Risk management for contracted supply arrangements
All supply contracts have a requirement for the suppliers to develop and provide risk management plans to the National Blood Authority (NBA). These plans detail each supplier’s approach to ensuring that risks in providing products and services are identified and avoided or mitigated as far as possible. They provide a basis for discussions on risk management with suppliers.
The National Fractionation Agreement for Australia (NaFAA), as the contract dealing with domestic fractionation, also establishes a requirement for an annual risk workshop between CSL Behring and the NBA. Suppliers’ risk management plans are taken into account by the NBA in developing its own risk management plans for the contracted supply arrangements for each supply contract or suite of contracts.
In the course of tendering and contracting for blood and blood products the NBA has developed a framework of arrangements relating to supply contracts to provide robust risk management aimed at security of supply. These include:
- notification and reporting processes to identify impending risks
- intensive product management mechanisms
- commitments from suppliers to accord preferred customer status to supply for Australia
- requirements for products to have a specified minimum level of shelf life at the time of supply in Australia
- requirements for the holding of required levels of in-country reserves
- provision for supply of alternative products, if triggered by the NBA
- in some cases, multiple supplier arrangements.
In the tender processes for new contracts for imported IVIg and other imported plasma and recombinant products, the NBA has introduced enhanced and additional supply security measures, including:
- a committed global stock requirement for products with a steady demand—a supplier will arrange for a quantity of product held in the normal global supply chain to be specifically earmarked as product available for supply to Australia
- contractual procedures specific to the management of a product recall situation
- alternative minimum inventory requirements to apply for products where low level or highly spasmodic demand for particular products makes the NBA’s normal in-country reserve requirements difficult for suppliers to commit to on a sustainable basis.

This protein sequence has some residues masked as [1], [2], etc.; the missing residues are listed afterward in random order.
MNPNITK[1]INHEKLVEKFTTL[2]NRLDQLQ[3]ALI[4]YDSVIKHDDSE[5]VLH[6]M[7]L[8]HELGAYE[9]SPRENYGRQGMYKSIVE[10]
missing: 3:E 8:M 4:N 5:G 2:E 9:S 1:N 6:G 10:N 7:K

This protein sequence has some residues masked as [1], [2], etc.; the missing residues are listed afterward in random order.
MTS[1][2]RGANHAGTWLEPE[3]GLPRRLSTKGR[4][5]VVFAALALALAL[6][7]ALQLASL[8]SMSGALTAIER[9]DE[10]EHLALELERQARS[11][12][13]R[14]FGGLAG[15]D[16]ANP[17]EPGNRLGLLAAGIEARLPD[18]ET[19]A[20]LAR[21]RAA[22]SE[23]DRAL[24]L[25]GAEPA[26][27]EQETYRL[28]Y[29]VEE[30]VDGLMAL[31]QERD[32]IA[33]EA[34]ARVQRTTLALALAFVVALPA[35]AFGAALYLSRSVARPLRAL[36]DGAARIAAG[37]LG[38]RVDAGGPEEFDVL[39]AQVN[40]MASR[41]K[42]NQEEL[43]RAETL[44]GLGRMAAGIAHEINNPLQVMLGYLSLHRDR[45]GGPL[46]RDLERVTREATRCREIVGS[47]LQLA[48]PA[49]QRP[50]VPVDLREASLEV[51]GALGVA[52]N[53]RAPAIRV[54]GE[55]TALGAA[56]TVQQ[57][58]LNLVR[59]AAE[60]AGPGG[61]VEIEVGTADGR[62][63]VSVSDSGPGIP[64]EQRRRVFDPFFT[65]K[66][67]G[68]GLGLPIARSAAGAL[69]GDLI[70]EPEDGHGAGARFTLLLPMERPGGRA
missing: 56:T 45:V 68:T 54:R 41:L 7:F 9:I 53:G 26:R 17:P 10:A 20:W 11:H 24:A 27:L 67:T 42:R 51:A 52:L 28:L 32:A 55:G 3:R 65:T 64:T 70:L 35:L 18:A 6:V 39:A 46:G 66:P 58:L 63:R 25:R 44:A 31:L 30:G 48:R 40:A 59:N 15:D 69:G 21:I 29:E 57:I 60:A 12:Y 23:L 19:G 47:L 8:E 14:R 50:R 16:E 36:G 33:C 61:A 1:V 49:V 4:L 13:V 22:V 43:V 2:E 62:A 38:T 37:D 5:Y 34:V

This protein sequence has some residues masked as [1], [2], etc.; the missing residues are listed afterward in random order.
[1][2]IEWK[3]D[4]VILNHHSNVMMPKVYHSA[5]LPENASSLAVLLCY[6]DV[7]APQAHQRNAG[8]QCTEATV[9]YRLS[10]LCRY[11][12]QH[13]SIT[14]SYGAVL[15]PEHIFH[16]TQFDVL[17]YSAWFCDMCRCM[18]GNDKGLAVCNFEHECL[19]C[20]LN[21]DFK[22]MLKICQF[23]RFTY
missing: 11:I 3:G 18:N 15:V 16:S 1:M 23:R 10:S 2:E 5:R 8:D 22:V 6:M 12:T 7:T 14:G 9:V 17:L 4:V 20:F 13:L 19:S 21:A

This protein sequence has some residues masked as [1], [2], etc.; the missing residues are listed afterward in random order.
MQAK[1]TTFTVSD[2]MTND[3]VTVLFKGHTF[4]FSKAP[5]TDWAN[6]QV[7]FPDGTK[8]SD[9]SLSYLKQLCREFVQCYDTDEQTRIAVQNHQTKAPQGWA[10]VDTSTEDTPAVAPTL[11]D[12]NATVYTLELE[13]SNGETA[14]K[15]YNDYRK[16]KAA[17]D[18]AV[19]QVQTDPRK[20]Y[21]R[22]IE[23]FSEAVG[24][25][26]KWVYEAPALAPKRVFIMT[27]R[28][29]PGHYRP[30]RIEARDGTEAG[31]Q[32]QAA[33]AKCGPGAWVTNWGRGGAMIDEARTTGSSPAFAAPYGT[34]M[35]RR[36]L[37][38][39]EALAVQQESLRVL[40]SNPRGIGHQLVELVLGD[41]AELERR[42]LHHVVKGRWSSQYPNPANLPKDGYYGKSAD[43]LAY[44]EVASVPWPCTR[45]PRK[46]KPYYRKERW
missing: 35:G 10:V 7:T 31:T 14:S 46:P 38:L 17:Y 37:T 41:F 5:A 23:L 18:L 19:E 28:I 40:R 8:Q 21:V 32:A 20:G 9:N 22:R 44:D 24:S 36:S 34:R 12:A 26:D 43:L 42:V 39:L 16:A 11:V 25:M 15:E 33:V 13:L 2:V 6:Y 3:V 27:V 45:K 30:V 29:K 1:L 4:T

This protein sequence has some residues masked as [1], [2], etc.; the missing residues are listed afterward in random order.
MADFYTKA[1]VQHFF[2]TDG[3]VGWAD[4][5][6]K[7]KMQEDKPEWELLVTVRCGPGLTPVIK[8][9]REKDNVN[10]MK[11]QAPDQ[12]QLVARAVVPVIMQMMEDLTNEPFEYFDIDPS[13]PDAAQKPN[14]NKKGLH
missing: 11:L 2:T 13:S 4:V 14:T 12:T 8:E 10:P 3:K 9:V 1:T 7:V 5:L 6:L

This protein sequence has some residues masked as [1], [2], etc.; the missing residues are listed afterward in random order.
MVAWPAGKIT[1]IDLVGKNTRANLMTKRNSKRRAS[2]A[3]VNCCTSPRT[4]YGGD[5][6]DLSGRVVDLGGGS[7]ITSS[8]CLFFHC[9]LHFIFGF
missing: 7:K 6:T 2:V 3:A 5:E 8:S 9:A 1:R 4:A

Fresh Blood Supply Contract
The Australian Red Cross Lifeblood (Lifeblood) are a monopoly provider of fresh blood products in Australia and the only organisation licenced by the Therapeutic Goods Administration to collect blood for blood product manufacture. For this reason, it is necessary for Australian governments, through the NBA, to ensure the Lifeblood have appropriate risk management strategies enacted.
- Financial Risks:
- Financial Reporting - The NBA receives regular and comprehensive financial reports from the Lifeblood. This ensures that there is sufficient financial transparency and allows the NBA to identify risks associated with the funding model.
- Output Based Funding Model (OBFM) – In 2010, the funding arrangement with the Lifeblood changed from a grant model to a model based on payment for product supplied.
- Lifeblood Risk Reserve – Lifeblood undertook a review to identify risk exposure. Governments have funded a risk reserve pool held by the Lifeblood to fund such uncovered risks under the OBFM.
- National Managed Fund
- Notifiable Events – the Deed of Agreement requires Lifeblood to notify the NBA of events which occur that may impact donor or recipient safety or the security or adequacy of supply.
- Lifeblood Risk Management - the Deed of Agreement requires the Lifeblood to develop and implement a risk management plan that complies with Australian or International Standards. Under the National Managed Fund Memorandum of Understanding [link to NMF], Lifeblood is required to undertake a review of its risk management activities and arrangements.
- Availability of Critical Infrastructure – governments through the NBA have provided Lifeblood with funding to reduce risks associated with unavailability of critical infrastructure. This includes funding for the new Melbourne and Sydney Processing Centres, which have been designed to ensure redundancy in critical manufacturing systems, and have been built to withstand earthquakes and periods without external provision of utilities such as power and water.
- Inventory Management and Supply Shortages – the NBA is undertaking a number of projects to determine where inventory should be held and how it should be managed both during normal supply, and during supply shortages. For more information see Managing Blood Product Inventory and National Blood Supply Contingency Plan.
- Risk Review – the NBA has commissioned a major review of the risks to Lifeblood to support decisions relating to risk mitigation and liability coverage for the new Deed of Agreement. For more information see National Managed Fund.
- Audit Rights – As an overarching risk management measure, the Deed of Agreement allows the NBA (or NBA nominee) the right to conduct audits of Lifeblood’s compliance with the Deed.